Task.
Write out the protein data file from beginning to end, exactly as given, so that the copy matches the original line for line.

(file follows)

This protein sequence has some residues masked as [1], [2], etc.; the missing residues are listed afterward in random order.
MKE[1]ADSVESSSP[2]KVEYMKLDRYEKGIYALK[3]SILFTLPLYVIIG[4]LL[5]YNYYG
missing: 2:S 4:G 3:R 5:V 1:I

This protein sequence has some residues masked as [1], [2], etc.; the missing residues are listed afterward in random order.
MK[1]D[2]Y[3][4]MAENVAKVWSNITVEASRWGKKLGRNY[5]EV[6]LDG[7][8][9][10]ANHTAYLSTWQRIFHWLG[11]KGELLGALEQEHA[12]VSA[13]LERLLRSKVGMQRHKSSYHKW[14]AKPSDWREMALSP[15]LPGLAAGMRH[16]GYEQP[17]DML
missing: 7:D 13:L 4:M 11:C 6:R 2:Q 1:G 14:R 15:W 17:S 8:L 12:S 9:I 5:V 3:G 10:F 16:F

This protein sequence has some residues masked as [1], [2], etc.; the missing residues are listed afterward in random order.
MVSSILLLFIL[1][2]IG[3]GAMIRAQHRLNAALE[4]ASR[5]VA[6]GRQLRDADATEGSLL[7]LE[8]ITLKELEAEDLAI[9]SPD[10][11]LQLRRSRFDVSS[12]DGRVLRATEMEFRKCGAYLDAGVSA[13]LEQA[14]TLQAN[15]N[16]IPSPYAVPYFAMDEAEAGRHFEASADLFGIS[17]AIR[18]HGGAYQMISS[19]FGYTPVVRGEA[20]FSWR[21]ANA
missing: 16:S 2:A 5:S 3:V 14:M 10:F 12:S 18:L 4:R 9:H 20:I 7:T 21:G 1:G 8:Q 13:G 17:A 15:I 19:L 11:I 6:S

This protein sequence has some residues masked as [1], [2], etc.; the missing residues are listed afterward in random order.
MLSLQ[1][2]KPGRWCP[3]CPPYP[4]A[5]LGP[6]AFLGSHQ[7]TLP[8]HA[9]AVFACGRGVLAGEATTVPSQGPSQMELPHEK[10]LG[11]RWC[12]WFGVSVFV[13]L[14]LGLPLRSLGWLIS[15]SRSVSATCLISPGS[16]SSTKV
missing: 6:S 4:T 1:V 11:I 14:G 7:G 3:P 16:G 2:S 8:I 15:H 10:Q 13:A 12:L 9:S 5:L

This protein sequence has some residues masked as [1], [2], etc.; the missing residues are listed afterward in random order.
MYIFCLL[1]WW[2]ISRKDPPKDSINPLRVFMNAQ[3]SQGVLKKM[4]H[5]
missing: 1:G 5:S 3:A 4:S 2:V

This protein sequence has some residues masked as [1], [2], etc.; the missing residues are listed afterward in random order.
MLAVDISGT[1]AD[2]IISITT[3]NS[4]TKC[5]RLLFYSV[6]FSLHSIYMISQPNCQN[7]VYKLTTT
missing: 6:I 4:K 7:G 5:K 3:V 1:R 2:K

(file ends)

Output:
This protein sequence has some residues masked as [1], [2], etc.; the missing residues are listed afterward in random order.
MKE[1]ADSVESSSP[2]KVEYMKLDRYEKGIYALK[3]SILFTLPLYVIIG[4]LL[5]YNYYG
missing: 2:S 4:G 3:R 5:V 1:I

This protein sequence has some residues masked as [1], [2], etc.; the missing residues are listed afterward in random order.
MK[1]D[2]Y[3][4]MAENVAKVWSNITVEASRWGKKLGRNY[5]EV[6]LDG[7][8][9][10]ANHTAYLSTWQRIFHWLG[11]KGELLGALEQEHA[12]VSA[13]LERLLRSKVGMQRHKSSYHKW[14]AKPSDWREMALSP[15]LPGLAAGMRH[16]GYEQP[17]DML
missing: 7:D 13:L 4:M 11:C 6:R 2:Q 1:G 14:R 15:W 17:S 8:L 12:S 9:I 5:V 3:G 10:F 16:F

This protein sequence has some residues masked as [1], [2], etc.; the missing residues are listed afterward in random order.
MVSSILLLFIL[1][2]IG[3]GAMIRAQHRLNAALE[4]ASR[5]VA[6]GRQLRDADATEGSLL[7]LE[8]ITLKELEAEDLAI[9]SPD[10][11]LQLRRSRFDVSS[12]DGRVLRATEMEFRKCGAYLDAGVSA[13]LEQA[14]TLQAN[15]N[16]IPSPYAVPYFAMDEAEAGRHFEASADLFGIS[17]AIR[18]HGGAYQMISS[19]FGYTPVVRGEA[20]FSWR[21]ANA
missing: 16:S 2:A 5:S 3:V 14:M 10:F 12:S 18:L 4:R 9:H 20:I 7:T 21:G 1:G 8:Q 13:G 17:A 15:I 19:L 11:I 6:S

This protein sequence has some residues masked as [1], [2], etc.; the missing residues are listed afterward in random order.
MLSLQ[1][2]KPGRWCP[3]CPPYP[4]A[5]LGP[6]AFLGSHQ[7]TLP[8]HA[9]AVFACGRGVLAGEATTVPSQGPSQMELPHEK[10]LG[11]RWC[12]WFGVSVFV[13]L[14]LGLPLRSLGWLIS[15]SRSVSATCLISPGS[16]SSTKV
missing: 6:S 4:T 1:V 11:I 14:G 7:G 3:P 16:G 2:S 8:I 15:H 10:Q 13:A 12:L 9:S 5:L

This protein sequence has some residues masked as [1], [2], etc.; the missing residues are listed afterward in random order.
MYIFCLL[1]WW[2]ISRKDPPKDSINPLRVFMNAQ[3]SQGVLKKM[4]H[5]
missing: 1:G 5:S 3:A 4:S 2:V

This protein sequence has some residues masked as [1], [2], etc.; the missing residues are listed afterward in random order.
MLAVDISGT[1]AD[2]IISITT[3]NS[4]TKC[5]RLLFYSV[6]FSLHSIYMISQPNCQN[7]VYKLTTT
missing: 6:I 4:K 7:G 5:K 3:V 1:R 2:K